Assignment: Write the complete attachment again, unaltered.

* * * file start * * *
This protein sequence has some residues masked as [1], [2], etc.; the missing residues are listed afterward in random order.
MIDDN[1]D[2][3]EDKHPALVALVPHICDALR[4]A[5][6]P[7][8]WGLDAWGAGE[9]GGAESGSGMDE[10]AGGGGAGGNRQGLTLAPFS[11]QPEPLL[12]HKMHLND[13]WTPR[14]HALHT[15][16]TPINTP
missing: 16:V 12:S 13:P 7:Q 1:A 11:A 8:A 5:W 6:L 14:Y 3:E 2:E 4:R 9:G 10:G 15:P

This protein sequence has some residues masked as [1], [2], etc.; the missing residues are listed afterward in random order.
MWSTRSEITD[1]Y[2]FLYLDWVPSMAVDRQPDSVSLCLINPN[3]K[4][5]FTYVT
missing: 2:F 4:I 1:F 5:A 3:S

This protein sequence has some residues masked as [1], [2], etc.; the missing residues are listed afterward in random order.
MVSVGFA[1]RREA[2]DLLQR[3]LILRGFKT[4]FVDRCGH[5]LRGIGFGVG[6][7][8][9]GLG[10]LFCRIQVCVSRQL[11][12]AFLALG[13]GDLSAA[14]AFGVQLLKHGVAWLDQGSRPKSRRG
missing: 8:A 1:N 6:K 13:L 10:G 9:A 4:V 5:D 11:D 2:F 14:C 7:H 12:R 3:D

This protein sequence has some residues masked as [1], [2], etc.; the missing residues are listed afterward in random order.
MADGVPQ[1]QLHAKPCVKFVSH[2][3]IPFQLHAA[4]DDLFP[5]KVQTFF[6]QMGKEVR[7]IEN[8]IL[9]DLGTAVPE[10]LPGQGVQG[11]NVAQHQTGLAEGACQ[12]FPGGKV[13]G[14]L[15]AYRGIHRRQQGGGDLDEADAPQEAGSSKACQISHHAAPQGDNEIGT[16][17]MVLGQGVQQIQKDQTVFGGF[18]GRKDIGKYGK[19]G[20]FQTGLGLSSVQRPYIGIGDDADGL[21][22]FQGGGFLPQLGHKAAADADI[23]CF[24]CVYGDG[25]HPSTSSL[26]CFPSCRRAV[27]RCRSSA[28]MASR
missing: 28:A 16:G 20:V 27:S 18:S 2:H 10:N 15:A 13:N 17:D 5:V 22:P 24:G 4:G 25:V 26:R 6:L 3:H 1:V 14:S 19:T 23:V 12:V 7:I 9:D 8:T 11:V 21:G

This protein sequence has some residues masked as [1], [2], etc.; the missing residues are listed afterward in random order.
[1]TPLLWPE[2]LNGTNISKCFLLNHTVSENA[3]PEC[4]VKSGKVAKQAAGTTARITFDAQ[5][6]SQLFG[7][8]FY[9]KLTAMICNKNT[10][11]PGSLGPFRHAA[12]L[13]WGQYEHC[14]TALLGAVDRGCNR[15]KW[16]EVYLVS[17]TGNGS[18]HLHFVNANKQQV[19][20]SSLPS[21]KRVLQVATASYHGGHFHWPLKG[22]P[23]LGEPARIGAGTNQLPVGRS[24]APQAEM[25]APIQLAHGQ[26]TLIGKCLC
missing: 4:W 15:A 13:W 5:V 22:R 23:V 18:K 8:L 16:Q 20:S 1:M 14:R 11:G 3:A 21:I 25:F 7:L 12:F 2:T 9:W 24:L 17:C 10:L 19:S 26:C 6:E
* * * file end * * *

This protein sequence has some residues masked as [1], [2], etc.; the missing residues are listed afterward in random order.
MIDDN[1]D[2][3]EDKHPALVALVPHICDALR[4]A[5][6]P[7][8]WGLDAWGAGE[9]GGAESGSGMDE[10]AGGGGAGGNRQGLTLAPFS[11]QPEPLL[12]HKMHLND[13]WTPR[14]HALHT[15][16]TPINTP
missing: 16:V 12:S 13:P 7:Q 1:A 11:A 8:A 5:W 6:L 14:Y 3:E 2:E 4:R 9:G 10:G 15:P

This protein sequence has some residues masked as [1], [2], etc.; the missing residues are listed afterward in random order.
MWSTRSEITD[1]Y[2]FLYLDWVPSMAVDRQPDSVSLCLINPN[3]K[4][5]FTYVT
missing: 2:F 4:I 1:F 5:A 3:S

This protein sequence has some residues masked as [1], [2], etc.; the missing residues are listed afterward in random order.
MVSVGFA[1]RREA[2]DLLQR[3]LILRGFKT[4]FVDRCGH[5]LRGIGFGVG[6][7][8][9]GLG[10]LFCRIQVCVSRQL[11][12]AFLALG[13]GDLSAA[14]AFGVQLLKHGVAWLDQGSRPKSRRG
missing: 8:A 1:N 6:K 13:L 10:G 9:A 4:V 5:D 11:D 2:F 14:C 7:H 12:R 3:D

This protein sequence has some residues masked as [1], [2], etc.; the missing residues are listed afterward in random order.
MADGVPQ[1]QLHAKPCVKFVSH[2][3]IPFQLHAA[4]DDLFP[5]KVQTFF[6]QMGKEVR[7]IEN[8]IL[9]DLGTAVPE[10]LPGQGVQG[11]NVAQHQTGLAEGACQ[12]FPGGKV[13]G[14]L[15]AYRGIHRRQQGGGDLDEADAPQEAGSSKACQISHHAAPQGDNEIGT[16][17]MVLGQGVQQIQKDQTVFGGF[18]GRKDIGKYGK[19]G[20]FQTGLGLSSVQRPYIGIGDDADGL[21][22]FQGGGFLPQLGHKAAADADI[23]CF[24]CVYGDG[25]HPSTSSL[26]CFPSCRRAV[27]RCRSSA[28]MASR
missing: 28:A 16:G 20:V 27:S 18:S 2:H 10:N 15:A 13:N 17:D 5:V 22:P 24:G 4:G 25:V 26:R 6:L 3:H 1:V 14:S 19:T 23:V 12:V 7:I 9:D 8:T 11:V 21:G

This protein sequence has some residues masked as [1], [2], etc.; the missing residues are listed afterward in random order.
[1]TPLLWPE[2]LNGTNISKCFLLNHTVSENA[3]PEC[4]VKSGKVAKQAAGTTARITFDAQ[5][6]SQLFG[7][8]FY[9]KLTAMICNKNT[10][11]PGSLGPFRHAA[12]L[13]WGQYEHC[14]TALLGAVDRGCNR[15]KW[16]EVYLVS[17]TGNGS[18]HLHFVNANKQQV[19][20]SSLPS[21]KRVLQVATASYHGGHFHWPLKG[22]P[23]LGEPARIGAGTNQLPVGRS[24]APQAEM[25]APIQLAHGQ[26]TLIGKCLC
missing: 4:W 15:A 13:W 5:V 22:R 23:V 18:K 8:L 16:Q 20:S 1:M 14:R 11:G 3:A 21:I 25:F 7:L 12:F 2:T 9:W 24:L 17:C 10:L 19:S 26:C 6:E